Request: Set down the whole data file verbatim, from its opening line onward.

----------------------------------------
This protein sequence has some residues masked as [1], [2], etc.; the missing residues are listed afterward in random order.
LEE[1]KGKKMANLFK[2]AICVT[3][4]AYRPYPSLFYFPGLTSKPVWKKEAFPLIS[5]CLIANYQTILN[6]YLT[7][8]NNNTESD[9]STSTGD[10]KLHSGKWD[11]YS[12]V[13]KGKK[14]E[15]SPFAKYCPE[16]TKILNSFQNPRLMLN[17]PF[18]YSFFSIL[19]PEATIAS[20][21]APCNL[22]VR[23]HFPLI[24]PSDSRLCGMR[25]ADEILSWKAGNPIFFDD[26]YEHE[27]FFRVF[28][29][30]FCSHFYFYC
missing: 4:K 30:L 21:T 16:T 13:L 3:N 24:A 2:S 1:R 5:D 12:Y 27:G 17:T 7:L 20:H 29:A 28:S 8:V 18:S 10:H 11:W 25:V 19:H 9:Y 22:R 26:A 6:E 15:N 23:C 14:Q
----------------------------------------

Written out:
This protein sequence has some residues masked as [1], [2], etc.; the missing residues are listed afterward in random order.
LEE[1]KGKKMANLFK[2]AICVT[3][4]AYRPYPSLFYFPGLTSKPVWKKEAFPLIS[5]CLIANYQTILN[6]YLT[7][8]NNNTESD[9]STSTGD[10]KLHSGKWD[11]YS[12]V[13]KGKK[14]E[15]SPFAKYCPE[16]TKILNSFQNPRLMLN[17]PF[18]YSFFSIL[19]PEATIAS[20][21]APCNL[22]VR[23]HFPLI[24]PSDSRLCGMR[25]ADEILSWKAGNPIFFDD[26]YEHE[27]FFRVF[28][29][30]FCSHFYFYC
missing: 4:K 30:L 21:T 16:T 13:L 3:N 24:A 2:S 1:R 5:D 12:Y 27:G 17:T 7:L 20:H 29:A 28:S 8:V 18:S 10:H 11:W 25:V 19:H 9:Y 22:R 26:A 6:E 15:N 23:C 14:Q